Morning Call: pick of the papers

The ten must-read comment pieces from this morning's papers.

1. In language and action, there's a new brutalism in Westminster (Observer)

George Osborne is not interested in helping people, writes Will Hutton. His purpose is political positioning.

2. Foreign media portrayals of the conflict in Syria are dangerously inaccurate (Independent on Sunday)

It is naive not to accept that both sides are capable of manipulating the facts to serve their own interests, writes Patrick Cockburn.

3. Nelson Mandela taught the Tories the value of trust in politics (Sunday Telegraph)

The Conservative Party’s shifting relationship with the great South African leader reflects a significant change in its style and attitude, writes Matthew d'Ancona.

4. Osborne has turned an omni-shambles into an omni-rout and buried 'borrow more' Ed Miliband (Mail on Sunday)

The Chancellor cemented the Tories' victory in the battle of ideas, and opened a new political era, says Michael Portillo.

5. Labour's big problem isn't being different: it's how to look credible (Observer)

Voters won't doubt that the Eds would change things, writes Andrew Rawnsley. They do need persuading that their sums would add up.

6. The election will be fought on benefits (Independent on Sunday)

The Chancellor and his shadow are manoeuvring skilfully for the vote-winning position between social justice and fiscal prudence, writes John Rentoul.

7. George zips ahead but his young friends will pay (Sunday Times)

The Tories shouldn't take false comfort from the Spending Review, suggests Adam Boulton.

8. Hate porn, sure, but be wary of banning it (Observer)

The principle that consenting adults are free to watch what they want is worth defending, says Nick Cohen.

9. Dear Sir Humphrey, Please stop churning out pompous, windy letters. Yours sincerely, Michael Gove (Mail on Sunday)

Every minister has something they are punctilious about, says James Forsyth. For Michael Gove, it is how letters are written.

10. It’s no longer unthinkable to shrink the state (Sunday Telegraph)

The political parties are having to scramble to keep up with the realism of most voters, says Janet Daley.

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Donald Trump vs Barack Obama: How the inauguration speeches compared

We compared the two presidents on trade, foreign affairs and climate change – so you (really, really) don't have to.

After watching Donald Trump's inaugural address, what better way to get rid of the last few dregs of hope than by comparing what he said with Barack Obama's address from 2009? 

Both thanked the previous President, with Trump calling the Obamas "magnificent", and pledged to reform Washington, but the comparison ended there. 

Here is what each of them said: 

On American jobs

Obama:

The state of our economy calls for action, bold and swift.  And we will act, not only to create new jobs, but to lay a new foundation for growth.  We will build the roads and bridges, the electric grids and digital lines that feed our commerce and bind us together.  We'll restore science to its rightful place, and wield technology's wonders to raise health care's quality and lower its cost.  We will harness the sun and the winds and the soil to fuel our cars and run our factories.  And we will transform our schools and colleges and universities to meet the demands of a new age.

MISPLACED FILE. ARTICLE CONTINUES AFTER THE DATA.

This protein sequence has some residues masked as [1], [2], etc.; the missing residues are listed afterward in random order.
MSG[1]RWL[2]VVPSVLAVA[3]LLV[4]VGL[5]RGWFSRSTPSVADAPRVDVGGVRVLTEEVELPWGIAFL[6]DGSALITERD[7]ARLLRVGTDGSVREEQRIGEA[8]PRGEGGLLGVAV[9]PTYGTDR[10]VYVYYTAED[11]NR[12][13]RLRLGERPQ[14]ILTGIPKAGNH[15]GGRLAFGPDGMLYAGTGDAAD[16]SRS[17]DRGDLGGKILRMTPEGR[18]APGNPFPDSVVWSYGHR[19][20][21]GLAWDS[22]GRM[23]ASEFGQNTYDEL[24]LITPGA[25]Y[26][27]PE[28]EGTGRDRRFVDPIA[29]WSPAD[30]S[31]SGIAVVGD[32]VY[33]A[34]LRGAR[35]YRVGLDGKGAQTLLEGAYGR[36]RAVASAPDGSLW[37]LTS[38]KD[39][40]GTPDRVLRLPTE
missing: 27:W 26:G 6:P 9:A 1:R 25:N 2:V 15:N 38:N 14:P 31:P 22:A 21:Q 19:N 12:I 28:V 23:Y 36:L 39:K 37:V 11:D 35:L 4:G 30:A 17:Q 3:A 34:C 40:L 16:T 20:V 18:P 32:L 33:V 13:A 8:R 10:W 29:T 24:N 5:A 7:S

Trump:

For many decades we've enriched foreign industry at the expense of American industry, subsidized the armies of other countries while allowing for the very sad depletion of our military.

One by one, the factories shuttered and left our shores with not even a thought about the millions and millions of American workers that were left behind.

Obama had a plan for growth. Trump just blames the rest of the world...

On global warming

Obama:

With old friends and former foes, we'll work tirelessly to lessen the nuclear threat, and roll back the specter of a warming planet.

Trump:

On the Middle East:

Obama:

To the Muslim world, we seek a new way forward, based on mutual interest and mutual respect. To those leaders around the globe who seek to sow conflict, or blame their society's ills on the West, know that your people will judge you on what you can build, not what you destroy. 

Trump:

We will re-enforce old alliances and form new ones and unite the civilized world against radical Islamic terrorism, which we will eradicate completely from the face of the earth.

On “greatness”

Obama:

In reaffirming the greatness of our nation we understand that greatness is never a given. It must be earned.

Trump:

America will start winning again, winning like never before.

 

On trade

Obama:

This is the journey we continue today.  We remain the most prosperous, powerful nation on Earth.  Our workers are no less productive than when this crisis began.  Our minds are no less inventive, our goods and services no less needed than they were last week, or last month, or last year.  Our capacity remains undiminished.  

Trump:

We must protect our borders from the ravages of other countries making our product, stealing our companies and destroying our jobs.

Protection will lead to great prosperity and strength. I will fight for you with every breath in my body, and I will never ever let you down.

Stephanie Boland is digital assistant at the New Statesman. She tweets at @stephanieboland